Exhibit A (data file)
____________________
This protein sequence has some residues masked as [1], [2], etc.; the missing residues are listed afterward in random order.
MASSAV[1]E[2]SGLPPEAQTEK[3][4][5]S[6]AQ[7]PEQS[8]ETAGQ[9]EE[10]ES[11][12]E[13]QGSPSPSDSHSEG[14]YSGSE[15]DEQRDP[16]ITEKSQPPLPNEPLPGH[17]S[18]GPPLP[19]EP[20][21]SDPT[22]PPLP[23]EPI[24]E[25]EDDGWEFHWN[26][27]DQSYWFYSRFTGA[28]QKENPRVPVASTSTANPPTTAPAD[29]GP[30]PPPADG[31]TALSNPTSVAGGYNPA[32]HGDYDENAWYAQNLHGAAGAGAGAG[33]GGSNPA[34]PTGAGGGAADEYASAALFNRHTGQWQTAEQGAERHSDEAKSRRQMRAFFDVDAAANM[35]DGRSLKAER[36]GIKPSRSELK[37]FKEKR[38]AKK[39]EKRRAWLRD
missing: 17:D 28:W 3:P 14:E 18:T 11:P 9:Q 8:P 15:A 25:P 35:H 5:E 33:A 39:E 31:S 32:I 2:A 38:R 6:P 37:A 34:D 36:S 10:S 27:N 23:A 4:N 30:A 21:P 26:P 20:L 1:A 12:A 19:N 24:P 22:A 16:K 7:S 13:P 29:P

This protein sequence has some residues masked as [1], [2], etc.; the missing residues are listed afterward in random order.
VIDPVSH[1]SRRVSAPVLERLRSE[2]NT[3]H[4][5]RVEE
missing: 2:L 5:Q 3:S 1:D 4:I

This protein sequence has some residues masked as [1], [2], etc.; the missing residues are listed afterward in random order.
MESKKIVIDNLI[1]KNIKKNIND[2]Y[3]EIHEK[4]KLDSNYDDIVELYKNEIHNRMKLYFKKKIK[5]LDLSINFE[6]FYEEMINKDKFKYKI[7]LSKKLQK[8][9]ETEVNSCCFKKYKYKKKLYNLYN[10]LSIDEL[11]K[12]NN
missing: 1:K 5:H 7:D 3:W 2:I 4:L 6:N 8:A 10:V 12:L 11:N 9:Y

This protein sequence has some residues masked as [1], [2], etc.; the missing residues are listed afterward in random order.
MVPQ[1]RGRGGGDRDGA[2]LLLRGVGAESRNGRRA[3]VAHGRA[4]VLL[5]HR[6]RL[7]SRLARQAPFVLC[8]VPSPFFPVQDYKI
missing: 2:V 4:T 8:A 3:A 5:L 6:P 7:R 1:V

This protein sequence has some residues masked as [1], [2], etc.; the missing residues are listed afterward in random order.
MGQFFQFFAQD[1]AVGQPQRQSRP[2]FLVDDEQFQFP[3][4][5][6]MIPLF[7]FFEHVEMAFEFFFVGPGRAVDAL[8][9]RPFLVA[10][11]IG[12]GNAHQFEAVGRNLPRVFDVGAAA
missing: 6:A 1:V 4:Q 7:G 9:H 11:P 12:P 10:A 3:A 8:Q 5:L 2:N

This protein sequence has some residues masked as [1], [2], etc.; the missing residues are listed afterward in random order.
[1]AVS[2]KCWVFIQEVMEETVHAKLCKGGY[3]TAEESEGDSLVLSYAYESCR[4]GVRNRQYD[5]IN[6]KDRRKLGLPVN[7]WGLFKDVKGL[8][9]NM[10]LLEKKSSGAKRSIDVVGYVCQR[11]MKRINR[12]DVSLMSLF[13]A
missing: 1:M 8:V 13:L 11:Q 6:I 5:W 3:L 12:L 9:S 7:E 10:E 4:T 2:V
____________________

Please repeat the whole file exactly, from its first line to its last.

This protein sequence has some residues masked as [1], [2], etc.; the missing residues are listed afterward in random order.
MASSAV[1]E[2]SGLPPEAQTEK[3][4][5]S[6]AQ[7]PEQS[8]ETAGQ[9]EE[10]ES[11][12]E[13]QGSPSPSDSHSEG[14]YSGSE[15]DEQRDP[16]ITEKSQPPLPNEPLPGH[17]S[18]GPPLP[19]EP[20][21]SDPT[22]PPLP[23]EPI[24]E[25]EDDGWEFHWN[26][27]DQSYWFYSRFTGA[28]QKENPRVPVASTSTANPPTTAPAD[29]GP[30]PPPADG[31]TALSNPTSVAGGYNPA[32]HGDYDENAWYAQNLHGAAGAGAGAG[33]GGSNPA[34]PTGAGGGAADEYASAALFNRHTGQWQTAEQGAERHSDEAKSRRQMRAFFDVDAAANM[35]DGRSLKAER[36]GIKPSRSELK[37]FKEKR[38]AKK[39]EKRRAWLRD
missing: 17:D 28:W 3:P 14:E 18:T 11:P 9:Q 8:P 15:A 25:P 35:H 5:E 33:A 39:E 31:S 32:I 2:A 38:R 6:P 37:A 34:D 36:S 10:S 27:N 23:A 4:N 30:A 21:P 26:P 20:L 1:A 12:A 19:N 24:P 22:A 16:K 7:S 13:P 29:P

This protein sequence has some residues masked as [1], [2], etc.; the missing residues are listed afterward in random order.
VIDPVSH[1]SRRVSAPVLERLRSE[2]NT[3]H[4][5]RVEE
missing: 2:L 5:Q 3:S 1:D 4:I

This protein sequence has some residues masked as [1], [2], etc.; the missing residues are listed afterward in random order.
MESKKIVIDNLI[1]KNIKKNIND[2]Y[3]EIHEK[4]KLDSNYDDIVELYKNEIHNRMKLYFKKKIK[5]LDLSINFE[6]FYEEMINKDKFKYKI[7]LSKKLQK[8][9]ETEVNSCCFKKYKYKKKLYNLYN[10]LSIDEL[11]K[12]NN
missing: 1:K 5:H 7:D 3:W 2:I 4:L 6:N 8:A 10:V 12:L 11:N 9:Y

This protein sequence has some residues masked as [1], [2], etc.; the missing residues are listed afterward in random order.
MVPQ[1]RGRGGGDRDGA[2]LLLRGVGAESRNGRRA[3]VAHGRA[4]VLL[5]HR[6]RL[7]SRLARQAPFVLC[8]VPSPFFPVQDYKI
missing: 2:V 4:T 8:A 3:A 5:L 6:P 7:R 1:V

This protein sequence has some residues masked as [1], [2], etc.; the missing residues are listed afterward in random order.
MGQFFQFFAQD[1]AVGQPQRQSRP[2]FLVDDEQFQFP[3][4][5][6]MIPLF[7]FFEHVEMAFEFFFVGPGRAVDAL[8][9]RPFLVA[10][11]IG[12]GNAHQFEAVGRNLPRVFDVGAAA
missing: 6:A 1:V 4:Q 7:G 9:H 11:P 12:P 10:A 3:A 8:Q 5:L 2:N

This protein sequence has some residues masked as [1], [2], etc.; the missing residues are listed afterward in random order.
[1]AVS[2]KCWVFIQEVMEETVHAKLCKGGY[3]TAEESEGDSLVLSYAYESCR[4]GVRNRQYD[5]IN[6]KDRRKLGLPVN[7]WGLFKDVKGL[8][9]NM[10]LLEKKSSGAKRSIDVVGYVCQR[11]MKRINR[12]DVSLMSLF[13]A
missing: 1:M 8:V 13:L 11:Q 6:I 5:W 3:L 12:L 9:S 7:E 10:E 4:T 2:V